Red Sox closer Matt Barnes’ confidence isn’t shaken by nightmare weekend

DETROIT, MI - AUGUST 4: Matt Barnes #32 of the Boston Red Sox pitches against the Detroit Tigers during the ninth inning at Comerica Park on August 4, 2021 in Detroit, Michigan. (Photo by Duane Burleson/Getty Images)
DETROIT, MI - AUGUST 4: Matt Barnes #32 of the Boston Red Sox pitches against the Detroit Tigers during the ninth inning at Comerica Park on August 4, 2021 in Detroit, Michigan. (Photo by Duane Burleson/Getty Images) /
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Boston Red Sox closer Matt Barnes is trusting his process

An opportunity for the Boston Red Sox to pull away from a division rival slipped away when Matt Barnes was tagged with a pair of losses against the Toronto Blue Jays.

Nick Pivetta tossed an absolute gem in the first half of Saturday’s doubleheader, limiting the powerful Blue Jays lineup to one hit over six shutout innings. Unfortunately, his sputtering offense offered zero run support. In the shortened doubleheader games, the seventh inning is treated as if it were the ninth, so despite Pivetta’s low pitch count and complete dominance, the Red Sox summoned their closer.

The pitching change would spark plenty of second-guessing when Marcus Semien blasted the first pitch he saw from Barnes over the left field fence for a walk-off home run.

The nightcap offered some semblance of redemption, although it wasn’t the most encouraging way to bounce back from the loss. Once again, Barnes entered a tie game in the seventh inning of a doubleheader. He quickly retired the first two batters and ended the inning with a rocket off the bat of Vladimir Guerrero Jr. that fell about a foot short of the wall in deep center field. Barnes was dangerously close to being handed two losses in the same day but “earned” a win when the Red Sox scored in the top of the eighth.

Sunday’s finale in Toronto was the most gut-wrenching ending in a series filled with disaster. In a game the Red Sox led 7-2 at one point, the Blue Jays rallied late to turn the game into a nail-biter. Barnes entered with two outs in the eighth inning and a runner on first, tasked with completing a four-out save. Reese McGuire drew a walk after a nine-pitch battle, setting up George Springer to be the hero. Barnes gave up a three-run homer to his former UConn teammate to take the loss and turn an acceptable series split into a bitter disappointment.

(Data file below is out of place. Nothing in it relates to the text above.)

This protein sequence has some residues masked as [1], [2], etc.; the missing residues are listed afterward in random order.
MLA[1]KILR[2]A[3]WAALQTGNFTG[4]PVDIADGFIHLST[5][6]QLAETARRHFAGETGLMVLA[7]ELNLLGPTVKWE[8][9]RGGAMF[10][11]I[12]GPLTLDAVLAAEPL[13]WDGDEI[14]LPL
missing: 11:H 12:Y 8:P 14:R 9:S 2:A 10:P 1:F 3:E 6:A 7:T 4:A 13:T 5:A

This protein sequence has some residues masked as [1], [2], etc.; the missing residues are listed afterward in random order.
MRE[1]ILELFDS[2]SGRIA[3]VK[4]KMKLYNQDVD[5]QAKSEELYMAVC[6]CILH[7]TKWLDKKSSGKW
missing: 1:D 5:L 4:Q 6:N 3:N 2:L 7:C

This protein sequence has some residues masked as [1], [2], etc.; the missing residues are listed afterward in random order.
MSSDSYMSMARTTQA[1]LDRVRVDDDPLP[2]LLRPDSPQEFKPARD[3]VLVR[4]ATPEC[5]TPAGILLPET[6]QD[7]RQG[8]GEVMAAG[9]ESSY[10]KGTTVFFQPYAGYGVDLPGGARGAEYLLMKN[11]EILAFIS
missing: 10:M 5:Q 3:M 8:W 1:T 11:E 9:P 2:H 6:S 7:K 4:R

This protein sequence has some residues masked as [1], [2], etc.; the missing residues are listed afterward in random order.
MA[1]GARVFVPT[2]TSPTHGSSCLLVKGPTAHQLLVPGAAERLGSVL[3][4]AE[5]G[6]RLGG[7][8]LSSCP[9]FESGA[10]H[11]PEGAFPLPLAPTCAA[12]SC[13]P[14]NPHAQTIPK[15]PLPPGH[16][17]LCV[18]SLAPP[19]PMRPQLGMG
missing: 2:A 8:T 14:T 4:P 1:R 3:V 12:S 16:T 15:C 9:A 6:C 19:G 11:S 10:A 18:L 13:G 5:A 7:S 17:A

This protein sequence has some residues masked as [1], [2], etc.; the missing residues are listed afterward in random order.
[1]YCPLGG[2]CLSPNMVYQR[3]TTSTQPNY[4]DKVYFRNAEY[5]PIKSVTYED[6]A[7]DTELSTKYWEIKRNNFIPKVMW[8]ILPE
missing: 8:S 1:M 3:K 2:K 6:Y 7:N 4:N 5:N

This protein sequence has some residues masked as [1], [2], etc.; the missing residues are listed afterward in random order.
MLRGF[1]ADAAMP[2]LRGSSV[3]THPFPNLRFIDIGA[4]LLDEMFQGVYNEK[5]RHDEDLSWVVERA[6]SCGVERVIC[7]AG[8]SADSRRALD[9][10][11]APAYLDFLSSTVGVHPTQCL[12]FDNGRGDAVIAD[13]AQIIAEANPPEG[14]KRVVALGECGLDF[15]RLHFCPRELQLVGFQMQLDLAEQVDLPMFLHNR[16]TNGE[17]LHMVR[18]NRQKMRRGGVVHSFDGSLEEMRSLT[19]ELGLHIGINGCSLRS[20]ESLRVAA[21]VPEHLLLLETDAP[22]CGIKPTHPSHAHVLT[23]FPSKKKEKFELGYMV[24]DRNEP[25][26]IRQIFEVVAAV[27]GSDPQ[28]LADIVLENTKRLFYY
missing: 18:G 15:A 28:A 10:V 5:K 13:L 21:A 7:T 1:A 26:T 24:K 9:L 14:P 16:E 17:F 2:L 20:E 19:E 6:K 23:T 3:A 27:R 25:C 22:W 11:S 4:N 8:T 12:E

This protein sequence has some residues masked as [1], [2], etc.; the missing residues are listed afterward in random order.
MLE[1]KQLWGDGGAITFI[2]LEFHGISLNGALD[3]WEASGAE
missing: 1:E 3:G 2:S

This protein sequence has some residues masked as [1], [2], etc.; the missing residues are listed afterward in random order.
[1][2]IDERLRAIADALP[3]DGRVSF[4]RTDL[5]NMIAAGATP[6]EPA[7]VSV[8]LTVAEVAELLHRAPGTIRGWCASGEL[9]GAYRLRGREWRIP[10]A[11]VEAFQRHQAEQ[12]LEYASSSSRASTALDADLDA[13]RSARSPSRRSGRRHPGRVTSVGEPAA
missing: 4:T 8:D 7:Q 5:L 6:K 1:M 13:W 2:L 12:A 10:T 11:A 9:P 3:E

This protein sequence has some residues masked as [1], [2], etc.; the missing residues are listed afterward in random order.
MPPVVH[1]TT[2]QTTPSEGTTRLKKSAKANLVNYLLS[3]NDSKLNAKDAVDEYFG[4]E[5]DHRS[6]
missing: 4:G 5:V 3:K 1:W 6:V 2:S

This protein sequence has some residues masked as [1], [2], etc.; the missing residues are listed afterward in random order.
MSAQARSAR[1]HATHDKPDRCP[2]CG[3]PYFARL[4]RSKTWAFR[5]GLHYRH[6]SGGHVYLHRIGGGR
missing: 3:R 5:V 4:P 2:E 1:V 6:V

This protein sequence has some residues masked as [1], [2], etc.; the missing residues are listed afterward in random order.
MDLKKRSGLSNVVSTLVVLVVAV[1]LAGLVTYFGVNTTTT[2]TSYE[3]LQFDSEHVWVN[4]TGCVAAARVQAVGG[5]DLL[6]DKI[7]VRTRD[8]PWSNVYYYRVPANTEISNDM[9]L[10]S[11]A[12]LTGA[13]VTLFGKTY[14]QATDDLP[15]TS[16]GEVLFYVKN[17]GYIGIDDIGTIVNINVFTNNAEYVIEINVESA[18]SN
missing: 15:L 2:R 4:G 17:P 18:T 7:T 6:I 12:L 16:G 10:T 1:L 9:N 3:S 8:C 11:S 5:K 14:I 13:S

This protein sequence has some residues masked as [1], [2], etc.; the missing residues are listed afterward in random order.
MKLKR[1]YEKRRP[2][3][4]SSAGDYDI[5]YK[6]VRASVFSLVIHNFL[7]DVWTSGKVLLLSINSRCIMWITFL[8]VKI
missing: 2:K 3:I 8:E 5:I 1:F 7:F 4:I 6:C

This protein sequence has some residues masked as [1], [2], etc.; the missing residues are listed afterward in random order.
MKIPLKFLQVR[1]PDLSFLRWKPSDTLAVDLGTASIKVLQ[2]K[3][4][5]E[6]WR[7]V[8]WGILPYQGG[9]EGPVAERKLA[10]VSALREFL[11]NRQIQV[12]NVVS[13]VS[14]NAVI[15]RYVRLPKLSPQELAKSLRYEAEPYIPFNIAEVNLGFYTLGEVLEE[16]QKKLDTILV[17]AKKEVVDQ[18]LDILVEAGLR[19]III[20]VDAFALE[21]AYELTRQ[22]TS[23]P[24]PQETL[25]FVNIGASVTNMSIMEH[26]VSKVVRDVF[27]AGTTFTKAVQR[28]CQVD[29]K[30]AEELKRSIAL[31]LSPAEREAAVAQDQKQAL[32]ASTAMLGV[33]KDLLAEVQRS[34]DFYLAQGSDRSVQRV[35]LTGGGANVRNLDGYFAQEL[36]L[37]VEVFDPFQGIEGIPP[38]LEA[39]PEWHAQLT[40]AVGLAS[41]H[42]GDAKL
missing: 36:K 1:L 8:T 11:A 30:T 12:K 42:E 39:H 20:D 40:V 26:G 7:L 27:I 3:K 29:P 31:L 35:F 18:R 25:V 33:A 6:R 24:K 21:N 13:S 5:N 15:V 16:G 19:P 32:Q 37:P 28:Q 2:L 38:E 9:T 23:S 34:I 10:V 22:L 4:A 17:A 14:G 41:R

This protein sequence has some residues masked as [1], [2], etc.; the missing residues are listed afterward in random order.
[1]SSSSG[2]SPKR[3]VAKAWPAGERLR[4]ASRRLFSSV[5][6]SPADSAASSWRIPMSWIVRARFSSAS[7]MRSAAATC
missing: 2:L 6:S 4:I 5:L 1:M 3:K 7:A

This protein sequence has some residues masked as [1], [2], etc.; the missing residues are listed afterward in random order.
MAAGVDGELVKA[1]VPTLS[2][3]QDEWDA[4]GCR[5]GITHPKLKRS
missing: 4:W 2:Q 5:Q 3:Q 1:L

A closer needs to have a short memory. It’s hard to imagine a weekend going any worse than the one Barnes had in Toronto but he needs to turn the page in order to find the right mindset to attack his next opportunity. To his credit, the Red Sox closer was not only accountable for his poor performance, he also insists that his confidence hasn’t been shaken.

According to MassLive’s Matt Vautour, Barnes explained to the media following Sunday’s loss that he has a plan that he’s followed all year that led to his emergence as an All-Star. As frustrating as these last few games have been, Barnes isn’t about to deviate from that plan.

"“I have a process of how I’ve gone about everything this entire year. I have a process that I trust whole-heartedly. Minus the home run to Semien yesterday and the homer I gave up to Springer today, it’s worked pretty good for 40 innings,” Barnes said. “Trusting that process whole-heartedly, I don’t have to ride highs and I don’t have to ride lows. When it works, that’s what I expect it to do. When it doesn’t, I still trust in that process and I’m going to continue to go out there. The proof is in the work.”"

His breakout season has been fueled by a more aggressive approach. Barnes had a tendency to nibble in the past, posting walk rates well above 5.00 BB/9 in each of the last two seasons. This year, he’s trusting his electric stuff and attacking the strike zone, dropping that walk rate to a far more acceptable 2.4 BB/9 while maintaining his elite strikeout rate.

Throwing the first pitch for a strike has been one of the keys to his success but it backfired against an aggressive Blue Jays lineup. Semien was ready to pounce on the first pitch, a fastball that caught too much of the plate.

Barnes aimed to avoid the same mistake to Springer, getting ahead early with a curveball. He explained after Sunday’s loss that he expected Springer to be sitting on the breaking ball on a 2-2 count. Barnes tried to zip a fastball by him but Springer was ready for it. While he admitted that the pitch leaked over the middle more than he intended, Barnes felt that he had the right approach for that situation. He simply didn’t execute it well enough.

The pair of homers led to a horrific end to the road trip but keep in mind that Barnes had only allowed four home runs in his previous 44 appearances. His 1.2 HR/9 is only slightly above his career rate and essentially every other metric is on pace for a career-best.

One bad weekend isn’t going to rattle Barnes into changing his approach, just as it isn’t going to lead to the Red Sox feeling any remorse about the contract extension they handed him this summer.

The Red Sox were counting on their closer to pull through in a pivotal series with a division rival that is now hot on their heels in the standings. He let his team down this time but one thing we can count on is that Barnes will be mentally prepared for his next opportunity.

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